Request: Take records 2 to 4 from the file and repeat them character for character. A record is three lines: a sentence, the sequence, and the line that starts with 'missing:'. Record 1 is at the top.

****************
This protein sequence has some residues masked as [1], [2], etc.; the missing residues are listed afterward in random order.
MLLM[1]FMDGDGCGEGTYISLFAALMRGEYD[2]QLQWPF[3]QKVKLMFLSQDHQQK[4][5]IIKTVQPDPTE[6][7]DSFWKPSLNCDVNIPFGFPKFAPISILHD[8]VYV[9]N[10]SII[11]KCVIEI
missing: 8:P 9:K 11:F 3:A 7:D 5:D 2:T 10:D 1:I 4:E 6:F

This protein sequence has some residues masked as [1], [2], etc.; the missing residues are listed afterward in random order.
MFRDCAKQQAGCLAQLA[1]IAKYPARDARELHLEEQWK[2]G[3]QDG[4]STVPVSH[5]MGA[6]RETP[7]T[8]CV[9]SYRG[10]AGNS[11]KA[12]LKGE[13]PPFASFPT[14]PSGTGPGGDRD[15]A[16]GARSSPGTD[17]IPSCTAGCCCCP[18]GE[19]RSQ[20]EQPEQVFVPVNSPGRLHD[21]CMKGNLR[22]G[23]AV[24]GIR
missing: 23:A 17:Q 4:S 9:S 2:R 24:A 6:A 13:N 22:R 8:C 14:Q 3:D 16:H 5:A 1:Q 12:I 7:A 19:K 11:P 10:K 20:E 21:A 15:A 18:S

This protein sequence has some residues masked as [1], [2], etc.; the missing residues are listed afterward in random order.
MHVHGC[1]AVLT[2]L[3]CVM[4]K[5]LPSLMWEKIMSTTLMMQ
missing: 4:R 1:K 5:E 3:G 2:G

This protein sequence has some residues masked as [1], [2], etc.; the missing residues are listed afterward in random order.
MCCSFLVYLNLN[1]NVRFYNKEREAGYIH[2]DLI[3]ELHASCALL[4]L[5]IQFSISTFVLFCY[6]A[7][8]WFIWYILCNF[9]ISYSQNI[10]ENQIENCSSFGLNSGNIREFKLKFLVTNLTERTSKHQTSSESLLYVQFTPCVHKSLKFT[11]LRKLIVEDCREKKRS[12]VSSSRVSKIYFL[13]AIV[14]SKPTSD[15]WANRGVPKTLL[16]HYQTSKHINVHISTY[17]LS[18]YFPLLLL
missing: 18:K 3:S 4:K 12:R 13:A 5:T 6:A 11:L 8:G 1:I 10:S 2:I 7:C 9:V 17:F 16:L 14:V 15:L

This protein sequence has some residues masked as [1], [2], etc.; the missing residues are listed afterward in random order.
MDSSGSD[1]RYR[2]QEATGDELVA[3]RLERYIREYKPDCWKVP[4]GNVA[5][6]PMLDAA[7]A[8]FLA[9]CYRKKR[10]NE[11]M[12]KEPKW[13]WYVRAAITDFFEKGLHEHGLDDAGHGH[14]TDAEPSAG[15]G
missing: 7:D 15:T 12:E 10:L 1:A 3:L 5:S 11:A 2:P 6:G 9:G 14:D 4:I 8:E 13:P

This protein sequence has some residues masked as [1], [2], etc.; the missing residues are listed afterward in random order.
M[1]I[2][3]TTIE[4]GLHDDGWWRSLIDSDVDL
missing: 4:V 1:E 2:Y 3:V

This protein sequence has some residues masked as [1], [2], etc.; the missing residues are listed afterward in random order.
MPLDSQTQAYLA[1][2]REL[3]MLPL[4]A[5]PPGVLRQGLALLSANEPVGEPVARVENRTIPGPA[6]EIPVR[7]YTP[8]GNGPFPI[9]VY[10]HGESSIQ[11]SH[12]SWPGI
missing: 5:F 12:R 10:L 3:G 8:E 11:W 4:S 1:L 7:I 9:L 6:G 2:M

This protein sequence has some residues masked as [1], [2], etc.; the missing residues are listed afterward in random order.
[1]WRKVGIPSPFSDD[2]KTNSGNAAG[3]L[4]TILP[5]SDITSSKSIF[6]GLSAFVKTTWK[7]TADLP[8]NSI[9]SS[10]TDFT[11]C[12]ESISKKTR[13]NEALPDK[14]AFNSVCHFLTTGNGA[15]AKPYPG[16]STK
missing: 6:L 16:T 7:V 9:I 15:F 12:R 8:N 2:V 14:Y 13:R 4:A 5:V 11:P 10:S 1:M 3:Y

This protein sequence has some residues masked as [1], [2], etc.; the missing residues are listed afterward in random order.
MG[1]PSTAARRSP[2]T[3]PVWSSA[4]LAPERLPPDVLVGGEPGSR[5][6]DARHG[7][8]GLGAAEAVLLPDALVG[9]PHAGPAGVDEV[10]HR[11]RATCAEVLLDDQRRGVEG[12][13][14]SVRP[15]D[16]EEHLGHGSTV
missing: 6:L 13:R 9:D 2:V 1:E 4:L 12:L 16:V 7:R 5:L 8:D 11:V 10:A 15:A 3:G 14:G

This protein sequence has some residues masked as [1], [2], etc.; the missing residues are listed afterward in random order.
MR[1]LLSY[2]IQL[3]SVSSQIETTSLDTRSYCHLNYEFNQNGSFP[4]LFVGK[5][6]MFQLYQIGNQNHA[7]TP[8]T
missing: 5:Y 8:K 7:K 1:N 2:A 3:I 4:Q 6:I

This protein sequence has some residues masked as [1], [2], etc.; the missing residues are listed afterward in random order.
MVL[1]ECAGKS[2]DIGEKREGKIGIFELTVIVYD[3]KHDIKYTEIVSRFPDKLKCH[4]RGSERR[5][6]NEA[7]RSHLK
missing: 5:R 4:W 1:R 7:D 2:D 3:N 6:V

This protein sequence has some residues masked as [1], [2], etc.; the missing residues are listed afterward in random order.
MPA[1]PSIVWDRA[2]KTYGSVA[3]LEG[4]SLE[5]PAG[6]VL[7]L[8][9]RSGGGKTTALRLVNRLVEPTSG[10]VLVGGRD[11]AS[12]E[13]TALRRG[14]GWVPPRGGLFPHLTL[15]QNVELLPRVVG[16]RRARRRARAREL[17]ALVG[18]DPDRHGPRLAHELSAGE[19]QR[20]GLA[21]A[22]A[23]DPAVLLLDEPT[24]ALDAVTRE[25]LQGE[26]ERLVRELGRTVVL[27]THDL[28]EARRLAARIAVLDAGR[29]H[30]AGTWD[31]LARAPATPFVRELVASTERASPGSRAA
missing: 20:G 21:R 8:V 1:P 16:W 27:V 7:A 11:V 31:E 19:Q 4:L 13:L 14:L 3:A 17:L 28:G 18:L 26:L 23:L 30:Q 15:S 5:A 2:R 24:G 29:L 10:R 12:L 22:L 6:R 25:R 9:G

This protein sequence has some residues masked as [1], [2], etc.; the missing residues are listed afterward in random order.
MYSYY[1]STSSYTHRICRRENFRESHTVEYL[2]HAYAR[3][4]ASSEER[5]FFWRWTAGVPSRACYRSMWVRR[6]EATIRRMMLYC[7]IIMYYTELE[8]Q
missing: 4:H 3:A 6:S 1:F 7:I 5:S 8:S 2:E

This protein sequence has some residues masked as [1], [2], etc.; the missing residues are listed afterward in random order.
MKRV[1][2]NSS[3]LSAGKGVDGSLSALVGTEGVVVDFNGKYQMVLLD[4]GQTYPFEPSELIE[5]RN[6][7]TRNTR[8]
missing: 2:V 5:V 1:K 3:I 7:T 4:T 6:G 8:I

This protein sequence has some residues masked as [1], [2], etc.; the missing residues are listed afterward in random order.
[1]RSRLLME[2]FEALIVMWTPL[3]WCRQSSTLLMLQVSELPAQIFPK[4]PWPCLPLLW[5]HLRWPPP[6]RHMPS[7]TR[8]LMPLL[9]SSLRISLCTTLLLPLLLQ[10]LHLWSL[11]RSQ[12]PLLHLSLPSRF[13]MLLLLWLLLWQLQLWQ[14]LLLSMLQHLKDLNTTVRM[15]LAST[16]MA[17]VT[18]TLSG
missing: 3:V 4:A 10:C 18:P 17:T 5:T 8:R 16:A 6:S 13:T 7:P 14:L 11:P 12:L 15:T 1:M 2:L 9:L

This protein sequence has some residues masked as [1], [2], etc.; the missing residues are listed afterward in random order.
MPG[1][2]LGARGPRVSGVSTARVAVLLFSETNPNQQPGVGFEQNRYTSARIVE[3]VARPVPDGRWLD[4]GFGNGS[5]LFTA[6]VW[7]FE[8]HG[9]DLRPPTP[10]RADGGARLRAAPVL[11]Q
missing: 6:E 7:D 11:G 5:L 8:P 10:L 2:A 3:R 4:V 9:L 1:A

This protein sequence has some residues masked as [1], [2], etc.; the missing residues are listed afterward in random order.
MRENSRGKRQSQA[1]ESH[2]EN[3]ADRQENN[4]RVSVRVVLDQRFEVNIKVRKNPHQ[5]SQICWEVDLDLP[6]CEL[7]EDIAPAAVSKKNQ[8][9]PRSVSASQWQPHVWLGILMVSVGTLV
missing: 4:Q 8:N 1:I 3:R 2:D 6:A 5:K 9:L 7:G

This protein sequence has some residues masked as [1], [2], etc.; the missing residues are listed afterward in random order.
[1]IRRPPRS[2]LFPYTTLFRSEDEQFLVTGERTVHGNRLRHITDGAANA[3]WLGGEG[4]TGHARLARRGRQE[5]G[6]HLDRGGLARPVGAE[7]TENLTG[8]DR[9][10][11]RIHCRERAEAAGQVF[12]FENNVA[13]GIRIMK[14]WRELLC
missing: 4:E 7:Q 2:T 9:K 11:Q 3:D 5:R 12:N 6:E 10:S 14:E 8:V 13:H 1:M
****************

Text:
This protein sequence has some residues masked as [1], [2], etc.; the missing residues are listed afterward in random order.
MFRDCAKQQAGCLAQLA[1]IAKYPARDARELHLEEQWK[2]G[3]QDG[4]STVPVSH[5]MGA[6]RETP[7]T[8]CV[9]SYRG[10]AGNS[11]KA[12]LKGE[13]PPFASFPT[14]PSGTGPGGDRD[15]A[16]GARSSPGTD[17]IPSCTAGCCCCP[18]GE[19]RSQ[20]EQPEQVFVPVNSPGRLHD[21]CMKGNLR[22]G[23]AV[24]GIR
missing: 23:A 17:Q 4:S 9:S 2:R 24:A 6:A 13:N 22:R 8:C 14:Q 3:D 16:H 5:A 1:Q 12:I 7:A 19:K 11:P 10:K 20:E 21:A 15:A 18:S

This protein sequence has some residues masked as [1], [2], etc.; the missing residues are listed afterward in random order.
MHVHGC[1]AVLT[2]L[3]CVM[4]K[5]LPSLMWEKIMSTTLMMQ
missing: 4:R 1:K 5:E 3:G 2:G

This protein sequence has some residues masked as [1], [2], etc.; the missing residues are listed afterward in random order.
MCCSFLVYLNLN[1]NVRFYNKEREAGYIH[2]DLI[3]ELHASCALL[4]L[5]IQFSISTFVLFCY[6]A[7][8]WFIWYILCNF[9]ISYSQNI[10]ENQIENCSSFGLNSGNIREFKLKFLVTNLTERTSKHQTSSESLLYVQFTPCVHKSLKFT[11]LRKLIVEDCREKKRS[12]VSSSRVSKIYFL[13]AIV[14]SKPTSD[15]WANRGVPKTLL[16]HYQTSKHINVHISTY[17]LS[18]YFPLLLL
missing: 18:K 3:S 4:K 12:R 13:A 5:T 6:A 11:L 8:G 1:I 10:S 2:I 7:C 9:V 17:F 16:L 14:V 15:L